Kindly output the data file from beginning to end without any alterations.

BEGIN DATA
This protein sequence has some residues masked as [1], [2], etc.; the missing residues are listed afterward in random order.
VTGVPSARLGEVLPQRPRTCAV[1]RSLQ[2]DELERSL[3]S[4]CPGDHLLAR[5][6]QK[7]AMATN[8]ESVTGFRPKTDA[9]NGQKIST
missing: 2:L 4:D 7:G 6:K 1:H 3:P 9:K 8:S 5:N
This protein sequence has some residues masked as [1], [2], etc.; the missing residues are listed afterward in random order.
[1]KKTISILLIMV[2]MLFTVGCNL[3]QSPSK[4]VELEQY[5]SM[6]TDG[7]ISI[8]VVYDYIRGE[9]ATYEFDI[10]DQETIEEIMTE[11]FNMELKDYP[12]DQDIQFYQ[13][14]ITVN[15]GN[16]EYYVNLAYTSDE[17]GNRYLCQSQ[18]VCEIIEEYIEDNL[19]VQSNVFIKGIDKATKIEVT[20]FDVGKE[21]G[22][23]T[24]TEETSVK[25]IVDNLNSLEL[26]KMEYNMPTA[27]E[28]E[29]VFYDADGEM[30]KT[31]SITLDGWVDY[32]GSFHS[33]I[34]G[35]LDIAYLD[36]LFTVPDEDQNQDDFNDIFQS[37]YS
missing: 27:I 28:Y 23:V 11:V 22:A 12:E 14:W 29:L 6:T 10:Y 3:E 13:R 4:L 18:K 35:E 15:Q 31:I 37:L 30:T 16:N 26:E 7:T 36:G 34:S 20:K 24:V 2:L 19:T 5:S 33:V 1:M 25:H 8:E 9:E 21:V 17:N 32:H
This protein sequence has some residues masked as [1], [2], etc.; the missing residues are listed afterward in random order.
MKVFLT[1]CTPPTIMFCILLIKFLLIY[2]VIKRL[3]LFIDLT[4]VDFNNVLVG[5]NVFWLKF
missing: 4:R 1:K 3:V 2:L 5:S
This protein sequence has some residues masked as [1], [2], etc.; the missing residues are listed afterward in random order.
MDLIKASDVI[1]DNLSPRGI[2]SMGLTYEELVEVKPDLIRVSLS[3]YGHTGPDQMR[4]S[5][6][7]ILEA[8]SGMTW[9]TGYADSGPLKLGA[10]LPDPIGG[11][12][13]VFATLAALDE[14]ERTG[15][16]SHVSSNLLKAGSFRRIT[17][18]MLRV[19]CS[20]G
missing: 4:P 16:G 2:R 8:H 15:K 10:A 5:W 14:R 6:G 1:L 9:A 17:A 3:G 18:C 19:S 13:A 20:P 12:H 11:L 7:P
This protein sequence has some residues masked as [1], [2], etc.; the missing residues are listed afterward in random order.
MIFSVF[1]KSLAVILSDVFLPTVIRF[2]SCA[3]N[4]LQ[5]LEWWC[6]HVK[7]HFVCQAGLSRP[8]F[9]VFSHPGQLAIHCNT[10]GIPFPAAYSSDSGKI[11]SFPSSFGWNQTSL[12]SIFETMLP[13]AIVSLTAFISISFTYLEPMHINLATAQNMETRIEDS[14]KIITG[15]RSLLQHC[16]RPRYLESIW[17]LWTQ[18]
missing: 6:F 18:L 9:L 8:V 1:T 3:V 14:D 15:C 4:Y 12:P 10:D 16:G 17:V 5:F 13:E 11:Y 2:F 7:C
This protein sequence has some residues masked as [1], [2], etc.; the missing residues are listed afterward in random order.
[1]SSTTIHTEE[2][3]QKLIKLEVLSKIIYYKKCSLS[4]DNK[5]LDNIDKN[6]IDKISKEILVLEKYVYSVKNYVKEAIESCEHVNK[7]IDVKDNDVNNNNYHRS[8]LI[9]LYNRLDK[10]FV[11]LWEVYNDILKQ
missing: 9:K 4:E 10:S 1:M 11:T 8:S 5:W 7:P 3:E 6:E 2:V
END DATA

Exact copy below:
This protein sequence has some residues masked as [1], [2], etc.; the missing residues are listed afterward in random order.
VTGVPSARLGEVLPQRPRTCAV[1]RSLQ[2]DELERSL[3]S[4]CPGDHLLAR[5][6]QK[7]AMATN[8]ESVTGFRPKTDA[9]NGQKIST
missing: 2:L 4:D 7:G 6:K 1:H 3:P 9:K 8:S 5:N
This protein sequence has some residues masked as [1], [2], etc.; the missing residues are listed afterward in random order.
[1]KKTISILLIMV[2]MLFTVGCNL[3]QSPSK[4]VELEQY[5]SM[6]TDG[7]ISI[8]VVYDYIRGE[9]ATYEFDI[10]DQETIEEIMTE[11]FNMELKDYP[12]DQDIQFYQ[13][14]ITVN[15]GN[16]EYYVNLAYTSDE[17]GNRYLCQSQ[18]VCEIIEEYIEDNL[19]VQSNVFIKGIDKATKIEVT[20]FDVGKE[21]G[22][23]T[24]TEETSVK[25]IVDNLNSLEL[26]KMEYNMPTA[27]E[28]E[29]VFYDADGEM[30]KT[31]SITLDGWVDY[32]GSFHS[33]I[34]G[35]LDIAYLD[36]LFTVPDEDQNQDDFNDIFQS[37]YS
missing: 27:I 28:Y 23:V 11:V 22:A 12:E 14:W 29:L 6:T 10:Y 3:E 13:R 4:L 18:K 35:E 15:Q 31:I 37:L 30:T 16:N 26:E 7:T 36:G 34:S 20:K 24:V 2:L 19:T 5:S 33:V 1:M 25:H 8:E 9:E 21:V 17:N 32:H
This protein sequence has some residues masked as [1], [2], etc.; the missing residues are listed afterward in random order.
MKVFLT[1]CTPPTIMFCILLIKFLLIY[2]VIKRL[3]LFIDLT[4]VDFNNVLVG[5]NVFWLKF
missing: 4:R 1:K 3:V 2:L 5:S
This protein sequence has some residues masked as [1], [2], etc.; the missing residues are listed afterward in random order.
MDLIKASDVI[1]DNLSPRGI[2]SMGLTYEELVEVKPDLIRVSLS[3]YGHTGPDQMR[4]S[5][6][7]ILEA[8]SGMTW[9]TGYADSGPLKLGA[10]LPDPIGG[11][12][13]VFATLAALDE[14]ERTG[15][16]SHVSSNLLKAGSFRRIT[17][18]MLRV[19]CS[20]G
missing: 4:P 16:G 2:R 8:H 15:K 10:A 5:W 14:R 6:G 1:L 9:A 17:A 3:G 18:C 19:S 13:A 20:P 12:H 11:L 7:P
This protein sequence has some residues masked as [1], [2], etc.; the missing residues are listed afterward in random order.
MIFSVF[1]KSLAVILSDVFLPTVIRF[2]SCA[3]N[4]LQ[5]LEWWC[6]HVK[7]HFVCQAGLSRP[8]F[9]VFSHPGQLAIHCNT[10]GIPFPAAYSSDSGKI[11]SFPSSFGWNQTSL[12]SIFETMLP[13]AIVSLTAFISISFTYLEPMHINLATAQNMETRIEDS[14]KIITG[15]RSLLQHC[16]RPRYLESIW[17]LWTQ[18]
missing: 6:F 18:L 9:L 8:V 1:T 3:V 14:D 15:C 4:Y 12:P 10:D 16:G 17:V 5:F 13:E 11:Y 2:F 7:C
This protein sequence has some residues masked as [1], [2], etc.; the missing residues are listed afterward in random order.
[1]SSTTIHTEE[2][3]QKLIKLEVLSKIIYYKKCSLS[4]DNK[5]LDNIDKN[6]IDKISKEILVLEKYVYSVKNYVKEAIESCEHVNK[7]IDVKDNDVNNNNYHRS[8]LI[9]LYNRLDK[10]FV[11]LWEVYNDILKQ
missing: 9:K 4:E 10:S 1:M 11:T 8:S 5:W 7:P 3:E 6:E 2:V